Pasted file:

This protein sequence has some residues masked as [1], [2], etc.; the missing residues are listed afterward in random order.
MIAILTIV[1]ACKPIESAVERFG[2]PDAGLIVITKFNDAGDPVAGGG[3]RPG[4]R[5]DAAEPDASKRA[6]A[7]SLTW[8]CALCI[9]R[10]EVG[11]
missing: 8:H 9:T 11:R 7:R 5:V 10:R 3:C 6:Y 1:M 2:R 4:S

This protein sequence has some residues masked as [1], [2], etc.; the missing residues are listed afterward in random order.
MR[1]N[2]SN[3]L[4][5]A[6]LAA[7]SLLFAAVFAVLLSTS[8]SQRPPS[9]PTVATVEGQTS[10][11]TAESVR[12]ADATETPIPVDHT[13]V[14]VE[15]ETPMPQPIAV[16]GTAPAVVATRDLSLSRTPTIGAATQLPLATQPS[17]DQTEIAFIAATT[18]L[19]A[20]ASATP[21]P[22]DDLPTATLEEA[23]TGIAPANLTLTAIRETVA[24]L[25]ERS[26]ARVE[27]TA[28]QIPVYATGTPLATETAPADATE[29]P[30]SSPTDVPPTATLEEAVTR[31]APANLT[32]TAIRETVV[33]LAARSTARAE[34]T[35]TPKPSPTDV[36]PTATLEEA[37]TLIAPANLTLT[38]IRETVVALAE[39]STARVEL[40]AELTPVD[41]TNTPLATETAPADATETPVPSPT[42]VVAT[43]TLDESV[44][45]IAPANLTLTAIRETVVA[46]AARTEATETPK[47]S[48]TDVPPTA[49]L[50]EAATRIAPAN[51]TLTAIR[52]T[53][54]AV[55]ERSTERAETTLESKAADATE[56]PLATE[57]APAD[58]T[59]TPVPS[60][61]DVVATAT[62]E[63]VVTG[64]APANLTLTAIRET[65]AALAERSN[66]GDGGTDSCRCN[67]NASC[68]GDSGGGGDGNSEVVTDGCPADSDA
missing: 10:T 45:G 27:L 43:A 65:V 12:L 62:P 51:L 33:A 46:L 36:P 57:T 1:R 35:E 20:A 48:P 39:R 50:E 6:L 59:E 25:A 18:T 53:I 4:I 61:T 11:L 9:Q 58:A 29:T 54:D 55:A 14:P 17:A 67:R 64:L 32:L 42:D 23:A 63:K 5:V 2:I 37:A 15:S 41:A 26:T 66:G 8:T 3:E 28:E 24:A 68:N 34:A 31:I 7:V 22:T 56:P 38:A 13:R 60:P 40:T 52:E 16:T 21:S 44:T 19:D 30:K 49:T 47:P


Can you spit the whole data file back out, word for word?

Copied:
This protein sequence has some residues masked as [1], [2], etc.; the missing residues are listed afterward in random order.
MIAILTIV[1]ACKPIESAVERFG[2]PDAGLIVITKFNDAGDPVAGGG[3]RPG[4]R[5]DAAEPDASKRA[6]A[7]SLTW[8]CALCI[9]R[10]EVG[11]
missing: 8:H 9:T 11:R 7:R 5:V 10:R 3:C 6:Y 1:M 2:R 4:S

This protein sequence has some residues masked as [1], [2], etc.; the missing residues are listed afterward in random order.
MR[1]N[2]SN[3]L[4][5]A[6]LAA[7]SLLFAAVFAVLLSTS[8]SQRPPS[9]PTVATVEGQTS[10][11]TAESVR[12]ADATETPIPVDHT[13]V[14]VE[15]ETPMPQPIAV[16]GTAPAVVATRDLSLSRTPTIGAATQLPLATQPS[17]DQTEIAFIAATT[18]L[19]A[20]ASATP[21]P[22]DDLPTATLEEA[23]TGIAPANLTLTAIRETVA[24]L[25]ERS[26]ARVE[27]TA[28]QIPVYATGTPLATETAPADATE[29]P[30]SSPTDVPPTATLEEAVTR[31]APANLT[32]TAIRETVV[33]LAARSTARAE[34]T[35]TPKPSPTDV[36]PTATLEEA[37]TLIAPANLTLT[38]IRETVVALAE[39]STARVEL[40]AELTPVD[41]TNTPLATETAPADATETPVPSPT[42]VVAT[43]TLDESV[44][45]IAPANLTLTAIRETVVA[46]AARTEATETPK[47]S[48]TDVPPTA[49]L[50]EAATRIAPAN[51]TLTAIR[52]T[53][54]AV[55]ERSTERAETTLESKAADATE[56]PLATE[57]APAD[58]T[59]TPVPS[60][61]DVVATAT[62]E[63]VVTG[64]APANLTLTAIRET[65]AALAERSN[66]GDGGTDSCRCN[67]NASC[68]GDSGGGGDGNSEVVTDGCPADSDA
missing: 10:T 45:G 27:L 43:A 65:V 12:L 62:P 51:L 33:A 46:L 36:P 57:T 1:R 35:E 20:A 48:P 39:R 50:E 6:L 59:E 25:A 18:T 53:I 4:I 61:T 11:L 9:Q 58:A 29:T 54:D 55:A 14:P 17:A 67:R 64:L 32:L 42:D 23:A 63:K 5:V 2:I 37:A 15:S 41:A 26:T 66:G 8:T 3:E 28:E 24:A 68:N 34:A 31:I 7:V 22:T 56:P 38:A 13:R 60:P 40:T 52:E 16:T 21:S 44:T 19:D 30:K 49:T 47:P